As it stands now, Prof. Kerr's point is well-taken. I think it is clear, as noted elsewhere, that the ACLU is propogandizing, which is perfectly acceptable and perhaps needed on this important issue.
Now, I don't know much about the apparently statutory law that the MATRIX site refers to as quoted above: "Under federal law, when such data is required to further a law enforcement investigation, law enforcement must obtain a judicial order (i.e., subpoena) and serve it directly on the organization having or owning such data." I have reason to doubt that. Suppose that when private, commercial organizations, like the Pizza Hut, collect personal information they do so with a waiver. Some already direct waivers at information-sharing among other private groups, especially to overcome state and federal privacy statutes. Now, what if they did this with regard to sharing with the government? If I waived my rights in transaction with the commercial organization, the waiver permits MATRIX to collect the information and share it with the government. Something tells me this would overcome any statutory problems as it stands today.
Of course, the fact that this waiver system is not in existence reveals moreover that Prof. Kerr's note on the lack of a solid connection is correct.
Correction: It should read above that I have NO REASON to doubt that federal law requires as much as the MATRIX site purports.
In Prof. Kerr's defense, I'd like to add that MATRIX was designed primarily as a means for state/local law enforcement agencies to share their law enforcement information, i.e. past offenses, arrests, outstanding warrants, etc. It's less of a data-mining system than a large, relational database with rapid query capability.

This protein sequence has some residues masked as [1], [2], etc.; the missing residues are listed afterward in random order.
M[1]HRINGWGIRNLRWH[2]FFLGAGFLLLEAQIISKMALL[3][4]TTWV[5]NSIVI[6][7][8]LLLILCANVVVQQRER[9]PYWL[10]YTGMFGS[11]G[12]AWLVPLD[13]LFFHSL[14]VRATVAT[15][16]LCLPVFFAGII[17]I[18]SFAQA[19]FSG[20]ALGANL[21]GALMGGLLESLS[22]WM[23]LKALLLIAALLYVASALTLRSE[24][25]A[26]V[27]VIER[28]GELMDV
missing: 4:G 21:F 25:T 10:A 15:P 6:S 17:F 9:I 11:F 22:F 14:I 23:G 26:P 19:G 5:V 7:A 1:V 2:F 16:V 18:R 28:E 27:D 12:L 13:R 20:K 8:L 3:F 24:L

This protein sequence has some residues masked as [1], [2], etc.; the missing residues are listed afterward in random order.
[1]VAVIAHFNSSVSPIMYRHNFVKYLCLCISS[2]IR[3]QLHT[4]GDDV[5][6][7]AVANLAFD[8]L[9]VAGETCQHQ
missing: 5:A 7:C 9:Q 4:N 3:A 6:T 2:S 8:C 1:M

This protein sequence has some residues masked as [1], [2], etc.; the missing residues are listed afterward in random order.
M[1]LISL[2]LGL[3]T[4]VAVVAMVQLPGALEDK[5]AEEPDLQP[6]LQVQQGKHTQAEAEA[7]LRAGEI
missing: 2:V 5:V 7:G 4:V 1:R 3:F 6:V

TIA, on the other hand, *did* envision the gathering and analysis of commercial credit databases and commercial transaction information. The TIA concept included this because terrorist/enemy activity could leave a trace in these commercial databases, and TIA's designers were building a system that could look for non-obvious relationships wherever they might be. Thus, TIA would have included the government sources of data like law enforcement records, as well as the commercial sources like your credit report and bank records.
So, in theory, if you wrote a check or used a credit card to pay for your pizza, or ate so much that you entered into a payment agremeent for it, or left some other discernible digital trail of pizza-eating, THEN you would have your pizza-eating habits picked up by the TIA system. (Not by MATRIX though) It's easy to laugh and scoff at why you'd want to monitor something like this. But operationally speaking, the monitoring of commercial transactions serves some purpose. Remember that Tim McVeigh built his bomb out of entirely commercially available products -- fertilizer, a Ryder truck, etc. Surveillance over some critical things (though probably not pizza) may be relevant to counter-terror work.